Frenzel maneuver

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The Frenzel Maneuver is named after Hermann Frenzel (German ear, nose and throat physician and Luftwaffe commander). The maneuver was developed in 1938 and originally was taught to dive bomber pilots during World War II. The maneuver is used to equalize pressure in the middle ear. Today, the maneuver is also performed by scuba divers, free divers and by passengers on aircraft as they descend.[1][2][3]

The trapped air inside the mouth and nasal cavities is compressed by the movement of the tongue or larynx while doing Frenzel maneuver. The air is forced into the nasal cavity by the pressure and tries to exit by the nose, but the nostrils are squeezed shut. Because the glottis is closed, air cannot return to the lungs. The tongue creates an airtight seal against the upper teeth or in the rear of the mouth, preventing air from escaping. Because there is nowhere else for the air to go, it enters the eustachian tubes and the middle ear, equalizing the pressure.[4]

The Frenzel Maneuver is performed as follows:[2][3]

  • the way out of the nasal cavity is blocked, typically by pinching the nostrils or by a nose-clip;
  • the way out of the mouth cavity is blocked by the tongue, either performing an alveolar closure (as when the sound [t] or [d] is produced; this is the standard version) or a velar closure (using the back of the tongue; this is the advanced version, leaving very little possibility for the piston movement by the tongue, mentioned below);
  • the larynx is closed, sealing off the lungs;
  • the body of the tongue (or only the back of the tongue, if velar closure has been made) is gently moved upwards and backwards, in order to compress the air;
  • further compression of the air follows from moving the closed glottis upwards (this is easily noticed in the elevation of the "Adam's Apple").

By performing this technique, the compressed air is forced into Eustachian tubes, and thus into the middle ear. In situations where the ambient pressure rises (typical causes are decreasing altitude in the case of an airplane or increasing depth in the case of a diver submerging), the maneuver results in the equalization of the pressure on both sides of the eardrum.[2][3]

Differences compared with Valsalva maneuver[edit]

Compared with the Valsalva maneuver, the Frenzel maneuver carries a significantly lower risk of over-pressurizing the middle or inner ear; given e.g. a nose-clip, it also allows hands-free equalisation. The maneuver can be done at any time during the respiratory cycle and it does not inhibit venous return to the heart.[5] Effort to perform the maneuver is minimal, and it can be repeated many times quickly.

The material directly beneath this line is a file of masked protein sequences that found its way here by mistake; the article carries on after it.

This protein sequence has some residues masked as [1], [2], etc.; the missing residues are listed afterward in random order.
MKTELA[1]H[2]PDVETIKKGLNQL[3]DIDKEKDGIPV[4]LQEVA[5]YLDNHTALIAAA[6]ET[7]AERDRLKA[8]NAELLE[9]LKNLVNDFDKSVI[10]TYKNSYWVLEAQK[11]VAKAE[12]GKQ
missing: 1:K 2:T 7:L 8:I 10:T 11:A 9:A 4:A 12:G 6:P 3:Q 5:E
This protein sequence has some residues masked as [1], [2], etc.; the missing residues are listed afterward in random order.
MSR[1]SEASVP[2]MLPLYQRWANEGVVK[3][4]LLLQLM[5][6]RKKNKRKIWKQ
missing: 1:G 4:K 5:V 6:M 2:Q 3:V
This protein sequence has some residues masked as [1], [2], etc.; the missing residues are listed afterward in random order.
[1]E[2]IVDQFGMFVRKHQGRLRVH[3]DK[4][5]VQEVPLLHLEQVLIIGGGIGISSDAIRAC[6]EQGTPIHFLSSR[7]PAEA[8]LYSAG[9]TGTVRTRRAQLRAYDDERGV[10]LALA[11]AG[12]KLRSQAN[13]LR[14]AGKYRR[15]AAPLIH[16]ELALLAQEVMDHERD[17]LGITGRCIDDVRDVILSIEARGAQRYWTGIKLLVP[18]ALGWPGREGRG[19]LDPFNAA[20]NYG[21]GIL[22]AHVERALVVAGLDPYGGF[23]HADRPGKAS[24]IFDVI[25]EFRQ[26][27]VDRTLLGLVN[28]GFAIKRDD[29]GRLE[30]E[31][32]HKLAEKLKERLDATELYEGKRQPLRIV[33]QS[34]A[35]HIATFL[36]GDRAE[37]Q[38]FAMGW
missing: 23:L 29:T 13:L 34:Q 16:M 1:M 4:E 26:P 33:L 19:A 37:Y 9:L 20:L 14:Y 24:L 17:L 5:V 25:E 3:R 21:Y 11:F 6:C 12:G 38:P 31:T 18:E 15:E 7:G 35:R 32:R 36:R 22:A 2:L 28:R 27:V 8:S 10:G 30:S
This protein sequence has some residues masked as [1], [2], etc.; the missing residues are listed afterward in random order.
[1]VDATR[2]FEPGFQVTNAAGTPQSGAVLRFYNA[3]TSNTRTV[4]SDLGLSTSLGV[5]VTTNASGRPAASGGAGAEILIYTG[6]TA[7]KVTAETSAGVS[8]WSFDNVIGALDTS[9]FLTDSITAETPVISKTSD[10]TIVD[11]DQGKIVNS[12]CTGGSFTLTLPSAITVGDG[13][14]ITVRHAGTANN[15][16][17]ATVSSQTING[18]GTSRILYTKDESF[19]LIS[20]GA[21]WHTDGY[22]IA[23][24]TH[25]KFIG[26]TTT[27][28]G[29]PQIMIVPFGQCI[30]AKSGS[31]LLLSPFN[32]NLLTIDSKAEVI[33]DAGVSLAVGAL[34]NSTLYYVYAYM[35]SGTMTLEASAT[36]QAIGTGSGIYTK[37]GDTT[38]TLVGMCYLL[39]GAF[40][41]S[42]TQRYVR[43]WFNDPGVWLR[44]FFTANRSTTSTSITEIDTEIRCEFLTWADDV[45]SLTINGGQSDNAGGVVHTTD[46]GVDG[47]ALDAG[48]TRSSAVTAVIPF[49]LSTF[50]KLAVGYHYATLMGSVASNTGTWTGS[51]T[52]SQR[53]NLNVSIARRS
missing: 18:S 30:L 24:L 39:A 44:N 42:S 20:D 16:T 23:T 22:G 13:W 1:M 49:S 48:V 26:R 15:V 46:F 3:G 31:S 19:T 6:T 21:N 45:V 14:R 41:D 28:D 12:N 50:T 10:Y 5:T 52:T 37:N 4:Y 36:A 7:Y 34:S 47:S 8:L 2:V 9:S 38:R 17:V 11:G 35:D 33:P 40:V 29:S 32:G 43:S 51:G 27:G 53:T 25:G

Because it is a more regulated procedure that does not employ the diaphragm, the Frenzel equalisation technique is clearly more appealing to freedivers than the Valsalva technique, especially for freedivers who frequently need to descend at speed. It is far more targeted, effective, and ultimately safer (the increased pressure exerted by the Valsalva technique can actually harm your ears).This procedure is easier to do and does not require as much oxygen as the valsalva maneuver. It is effective in depths of up to -80 meters and can be performed multiple times quickly underwater.

While the Frenzel maneuver is ideal for deeper dives, pulmonary barotrauma — damage and injuries to over-pressured lungs – is becoming more common in the diving world. This is frequently due to unskilled divers trying these new equalization methods to go deeper and faster. While they have mastered equalization procedures, their bodies have not yet adapted to larger depths, which can lead to catastrophic harm. Always keep in mind that just because you can utilize the Frenzel doesn't mean your body is ready to withstand the extra pressure that comes with a deep dive.[6]

Different from Valsalva maneuver, Frenzel maneuver can be used in all depth while only depths of up to -30 meters are suitable for Valsalva. There just isn't enough air left in the lungs to equalize the pressure in the ears and sinuses at larger depths. Valsalva maneuver also generates lung muscular contractions, which burns up a lot of oxygen.[7]

The physiological process[edit]

The nose, mouth, and throat, as well as how they work together and the strategies that impact them, are all part of the Frenzel maneuver's physiological process. All three are interconnected, and all three effectively go to the lungs. When employing the Frenzel, all three come into action.